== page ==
Amidst the horror stories of ruthless rhino poachers or elephant hunters, and the carnage they leave behind, it’s wonderful to be reminded about how many good people there are in South Africa who will never give up saving the country’s wildlife. On Sunday two survivors of rhino poaching will be released back into the wild, thanks to the tender, loving care and groundbreaking research and medical treatment that the humans at Hoedspruit Endangered Species Centre (HESC) were able to give them.
After five years of painstaking rehabilitation and care, the rhinos – named Lion’s Den and Dingle Dell – will be released on 2 December.
Both of these white rhino cows survived a vicious poaching attack that left them dehorned and severely injured, according to HESC.
Groundbreaking research was done at HESC during the treatment of these rhinos… and their imminent release back into the wild is living testimony of the incredible rehabilitation work the HESC performs on injured and orphaned animals brought to the Centre.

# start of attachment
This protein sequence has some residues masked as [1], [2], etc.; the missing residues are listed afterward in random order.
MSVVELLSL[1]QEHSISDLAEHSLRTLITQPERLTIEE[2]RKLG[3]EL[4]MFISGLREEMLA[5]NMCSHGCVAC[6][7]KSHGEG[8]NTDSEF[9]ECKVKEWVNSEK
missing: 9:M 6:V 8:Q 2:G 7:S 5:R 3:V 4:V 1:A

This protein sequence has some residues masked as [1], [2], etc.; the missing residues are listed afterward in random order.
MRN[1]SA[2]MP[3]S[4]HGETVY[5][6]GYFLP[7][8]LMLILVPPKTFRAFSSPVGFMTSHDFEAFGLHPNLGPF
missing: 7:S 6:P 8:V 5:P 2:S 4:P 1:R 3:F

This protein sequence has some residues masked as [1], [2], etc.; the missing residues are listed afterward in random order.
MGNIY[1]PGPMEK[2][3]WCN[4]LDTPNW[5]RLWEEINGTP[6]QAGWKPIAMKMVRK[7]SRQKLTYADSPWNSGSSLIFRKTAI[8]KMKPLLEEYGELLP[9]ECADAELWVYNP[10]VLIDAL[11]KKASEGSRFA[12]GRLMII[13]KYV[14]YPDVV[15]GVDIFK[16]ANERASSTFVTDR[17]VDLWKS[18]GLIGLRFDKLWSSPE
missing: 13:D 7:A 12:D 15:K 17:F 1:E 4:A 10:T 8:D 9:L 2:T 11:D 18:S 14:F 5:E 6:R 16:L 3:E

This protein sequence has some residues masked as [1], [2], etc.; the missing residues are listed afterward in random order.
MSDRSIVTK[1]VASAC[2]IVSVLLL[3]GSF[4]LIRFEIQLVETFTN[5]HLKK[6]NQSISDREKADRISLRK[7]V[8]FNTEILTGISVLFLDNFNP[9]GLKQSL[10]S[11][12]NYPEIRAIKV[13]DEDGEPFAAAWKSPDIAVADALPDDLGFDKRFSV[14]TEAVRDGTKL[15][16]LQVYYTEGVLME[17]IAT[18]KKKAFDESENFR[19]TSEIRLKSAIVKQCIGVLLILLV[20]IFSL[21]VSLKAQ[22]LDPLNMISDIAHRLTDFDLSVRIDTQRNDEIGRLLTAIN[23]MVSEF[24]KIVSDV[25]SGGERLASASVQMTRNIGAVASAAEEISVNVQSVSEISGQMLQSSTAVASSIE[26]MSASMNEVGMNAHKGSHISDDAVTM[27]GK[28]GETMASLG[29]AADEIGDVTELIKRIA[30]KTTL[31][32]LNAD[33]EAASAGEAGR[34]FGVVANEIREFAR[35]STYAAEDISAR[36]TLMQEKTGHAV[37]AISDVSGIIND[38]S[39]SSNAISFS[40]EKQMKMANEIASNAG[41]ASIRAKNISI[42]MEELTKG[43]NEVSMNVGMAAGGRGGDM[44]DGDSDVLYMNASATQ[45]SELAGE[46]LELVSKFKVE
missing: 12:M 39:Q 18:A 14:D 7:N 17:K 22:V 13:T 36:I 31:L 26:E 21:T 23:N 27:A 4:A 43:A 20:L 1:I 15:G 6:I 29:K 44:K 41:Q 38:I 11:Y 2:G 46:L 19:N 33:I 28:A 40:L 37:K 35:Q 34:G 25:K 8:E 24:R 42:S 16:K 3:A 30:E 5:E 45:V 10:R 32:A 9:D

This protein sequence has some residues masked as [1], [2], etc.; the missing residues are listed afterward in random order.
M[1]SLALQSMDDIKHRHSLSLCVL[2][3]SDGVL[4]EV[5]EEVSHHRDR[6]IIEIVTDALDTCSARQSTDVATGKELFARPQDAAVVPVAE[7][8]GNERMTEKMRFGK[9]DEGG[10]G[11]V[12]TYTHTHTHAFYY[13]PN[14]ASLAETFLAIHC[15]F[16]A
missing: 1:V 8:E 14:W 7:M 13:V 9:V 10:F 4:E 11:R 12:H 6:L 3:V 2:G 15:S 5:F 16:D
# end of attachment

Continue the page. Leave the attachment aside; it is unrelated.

The good news doesn’t end there.
The following day, on Monday 3 December, HESC will also release a female cheetah called Bettie, back home onto the Balule Game Reserve, which is where she originally came from.
‘Bettie’ was brought to HESC in 2011, as a cub of six months to be raised, as her mother had been found dead.
“With our outstanding commitment to cheetah conservation, the HESC breeding programme is not only able to assist with rehabilitation of cheetahs, but we are also able to track four generations of bloodlines of our cheetahs to determine the DNA ‘passport’ of each animal,” said HESC in a media release on Thursday.
This meticulous attention to detail is one of the reasons that HESC is certified as one of only two CITES accredited captive breeding institutions of cheetahs in South Africa.